Matt Vensel is in his first year at the Star Tribune after covering the Ravens for the Baltimore Sun for six years. He is a Pittsburgh native and a Penn State grad. Follow him at @mattvensel.


Mark Craig has covered the NFL for 23 years, and the Vikings since 2003 for the Star Tribune. He is one of 44 Pro Football Hall of Fame selectors. Follow him at @markcraignfl.


Master Tesfatsion is the Star Tribune’s digital Vikings writer. He is a 2013 graduate of Arizona State and worked for mlb.com before arriving in Minneapolis. Follow him at @masterstrib.


Mayock: Bortles looked `like he's supposed to look'

Posted by: Mark Craig under NFC Updated: March 19, 2014 - 3:29 PM

For the second time in three days and the third time in less than a week, the Vikings have sent, among others, coach Mike Zimmer, offensive coordinator Norv Turner and General Manager Rick Spielman on the road to watch a quarterback during his college pro day.

After watching Alabama’s A.J. McCarron last week and Louisville’s Teddy Bridgewater on Monday, the Vikings were among the masses that went to Central Florida today for Blake Bortles’ workout. They'll also be at Johnny Manziel's pro day on March 27.

According to NFL Network analyst  Mike Mayock, who covered today's workout, Bortles was satisfactory. And that’s a step up from Mayock’s level of disappointment with Bridgewater’s shaky and inaccurate effort on Monday.

“I thought [the workout] looked like it was supposed to look like,” Mayock said of Bortles’ pro day. “When you’re talking about a 6-foot-5, 229-pound quarterback, he’s athletic, and that’s obvious. … I thought it was really solid from every perspective. … Really good arm strength. I wouldn’t say elite, but I’d say really good. I think the word for this kid is `potential.’ Young, he’s got a lot of work to do and I can see that on tape. But what I saw out there is he’s potentially a franchise quarterback.”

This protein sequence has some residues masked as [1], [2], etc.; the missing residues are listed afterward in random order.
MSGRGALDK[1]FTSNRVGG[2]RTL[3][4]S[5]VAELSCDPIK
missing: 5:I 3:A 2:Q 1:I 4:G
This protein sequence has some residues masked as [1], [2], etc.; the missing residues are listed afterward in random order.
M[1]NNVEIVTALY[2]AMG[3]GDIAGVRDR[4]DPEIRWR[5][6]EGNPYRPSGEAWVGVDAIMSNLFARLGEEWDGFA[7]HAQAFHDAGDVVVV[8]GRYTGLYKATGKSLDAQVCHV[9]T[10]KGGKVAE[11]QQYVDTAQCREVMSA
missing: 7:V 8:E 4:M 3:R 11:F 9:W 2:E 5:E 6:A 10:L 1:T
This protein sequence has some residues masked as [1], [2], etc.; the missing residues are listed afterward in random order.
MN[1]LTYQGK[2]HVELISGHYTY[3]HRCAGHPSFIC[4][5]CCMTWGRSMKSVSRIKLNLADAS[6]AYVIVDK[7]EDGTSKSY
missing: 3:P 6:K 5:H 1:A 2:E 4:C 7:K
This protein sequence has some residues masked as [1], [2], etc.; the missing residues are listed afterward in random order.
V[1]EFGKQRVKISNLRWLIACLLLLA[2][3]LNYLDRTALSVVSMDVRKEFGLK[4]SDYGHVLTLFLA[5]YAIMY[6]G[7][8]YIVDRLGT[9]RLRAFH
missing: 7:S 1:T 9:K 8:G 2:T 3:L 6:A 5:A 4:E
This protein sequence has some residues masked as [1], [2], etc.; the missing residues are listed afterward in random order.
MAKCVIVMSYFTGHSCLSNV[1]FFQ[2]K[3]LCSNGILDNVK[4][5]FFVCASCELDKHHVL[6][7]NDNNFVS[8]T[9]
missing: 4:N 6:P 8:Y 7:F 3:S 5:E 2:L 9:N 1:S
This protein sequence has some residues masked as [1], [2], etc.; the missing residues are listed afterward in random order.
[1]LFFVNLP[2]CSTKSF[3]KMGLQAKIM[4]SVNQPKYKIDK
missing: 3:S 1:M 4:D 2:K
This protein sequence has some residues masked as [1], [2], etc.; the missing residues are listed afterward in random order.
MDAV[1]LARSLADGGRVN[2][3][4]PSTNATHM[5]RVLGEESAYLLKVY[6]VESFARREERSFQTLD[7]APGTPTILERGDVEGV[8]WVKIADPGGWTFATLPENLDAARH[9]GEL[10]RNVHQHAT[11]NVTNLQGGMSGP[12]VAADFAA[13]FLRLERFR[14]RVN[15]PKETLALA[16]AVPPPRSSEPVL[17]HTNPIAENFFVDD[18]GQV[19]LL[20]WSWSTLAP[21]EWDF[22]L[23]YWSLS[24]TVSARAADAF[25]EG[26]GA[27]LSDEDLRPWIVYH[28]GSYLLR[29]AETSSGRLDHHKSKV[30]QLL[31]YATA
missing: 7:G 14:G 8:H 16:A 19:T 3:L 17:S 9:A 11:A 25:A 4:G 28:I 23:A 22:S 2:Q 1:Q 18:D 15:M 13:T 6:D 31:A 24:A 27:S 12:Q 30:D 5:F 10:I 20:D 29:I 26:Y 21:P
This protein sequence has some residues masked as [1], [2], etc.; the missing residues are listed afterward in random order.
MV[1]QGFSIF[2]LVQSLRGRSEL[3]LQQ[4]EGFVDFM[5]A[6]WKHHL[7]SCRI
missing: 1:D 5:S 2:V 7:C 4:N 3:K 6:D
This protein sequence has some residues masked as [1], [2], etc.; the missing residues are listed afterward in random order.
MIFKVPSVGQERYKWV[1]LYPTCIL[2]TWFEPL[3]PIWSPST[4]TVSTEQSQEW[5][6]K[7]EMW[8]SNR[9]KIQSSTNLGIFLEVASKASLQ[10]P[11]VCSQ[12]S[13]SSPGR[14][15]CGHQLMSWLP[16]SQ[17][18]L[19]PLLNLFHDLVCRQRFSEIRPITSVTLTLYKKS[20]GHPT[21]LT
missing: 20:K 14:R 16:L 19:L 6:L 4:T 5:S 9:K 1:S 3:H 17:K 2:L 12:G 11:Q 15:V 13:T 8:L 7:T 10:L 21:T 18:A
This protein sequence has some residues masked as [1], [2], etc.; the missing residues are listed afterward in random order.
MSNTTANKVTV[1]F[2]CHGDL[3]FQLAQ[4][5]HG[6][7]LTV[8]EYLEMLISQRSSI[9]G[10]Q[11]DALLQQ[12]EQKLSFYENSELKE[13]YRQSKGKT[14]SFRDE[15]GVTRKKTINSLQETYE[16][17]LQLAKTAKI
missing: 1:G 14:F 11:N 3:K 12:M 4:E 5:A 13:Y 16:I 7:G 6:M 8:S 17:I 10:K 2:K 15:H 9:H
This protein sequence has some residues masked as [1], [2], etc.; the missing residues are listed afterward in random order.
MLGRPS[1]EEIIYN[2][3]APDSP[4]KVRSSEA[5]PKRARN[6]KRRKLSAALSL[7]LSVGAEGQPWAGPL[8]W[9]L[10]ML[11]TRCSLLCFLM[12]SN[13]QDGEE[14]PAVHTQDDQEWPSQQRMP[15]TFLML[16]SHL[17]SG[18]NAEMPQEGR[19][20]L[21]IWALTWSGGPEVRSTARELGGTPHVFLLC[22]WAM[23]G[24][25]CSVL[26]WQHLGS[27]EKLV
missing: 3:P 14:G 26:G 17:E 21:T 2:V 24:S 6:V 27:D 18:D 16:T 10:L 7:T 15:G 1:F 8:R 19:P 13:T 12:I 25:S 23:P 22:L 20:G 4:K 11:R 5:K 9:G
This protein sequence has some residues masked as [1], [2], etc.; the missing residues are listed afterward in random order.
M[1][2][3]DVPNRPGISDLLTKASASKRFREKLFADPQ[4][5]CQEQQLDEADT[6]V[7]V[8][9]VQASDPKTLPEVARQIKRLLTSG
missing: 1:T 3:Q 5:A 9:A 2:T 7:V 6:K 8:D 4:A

The word “potentially” must feel frightening to the men who must make the call on whether to take this guy or any of the other top quarterbacks near or at the top of the draft on May 8. Make the right call and you turn around your franchise, save your job and raise your guru status. Blow the pick and you’re right back in this spot three years later, assuming you don’t get fired.

Making that pick can be the toughest decision that an NFL executive has to make. ESPN’s Ben Goessling did a strong piece on why quarterbacks are so difficult to assess. It made me think of answers that Tony Romo gave to a couple of questions I posed to him during a conference call prior to last year’s Vikings-Cowboys game.

Romo isn’t the greatest quarterback in the game today, but you have to admit he's become a ton or two better than anyone would ever expect from an undrafted free agent.

I asked Romo what it is about quarterbacks and the draft selection process that can lead to No. 1 overall picks flopping and undrafted free-agents flourishing.

“I think sometimes only certain people can evaluate the quarterback position at a high level,” Romo said. “I think it’s a very tough thing to do because there are so many things that go into it. And I think it’s a difficult position to gauge. Just [the offensive] system alone dictates differing decision-making processes and I think that unless you’re really the guy coaching him and teaching him, you don’t necessarily know his strengths and negatives.”

I then asked Romo for the one trait he would look for if he were in charge of drafting a quarterback coming out of college?

“Instincts,” he said. “Just their ability to get through progressions at a fast rate. You can always work on accuracy, you can always work on footwork. You can get guys to do the right things and be leaders and all that stuff. But inherently what you can’t teach him is to see the field quickly, react quickly and get through stuff fast. That’s where I find that [teams] just miss the mark the most times with young guys.”

Poise and a quick thought process when all heck is breaking loose. Find that and you find the key ingredient for greatness at quarterback. And, no, there isn't a combine drill that measures this trait.

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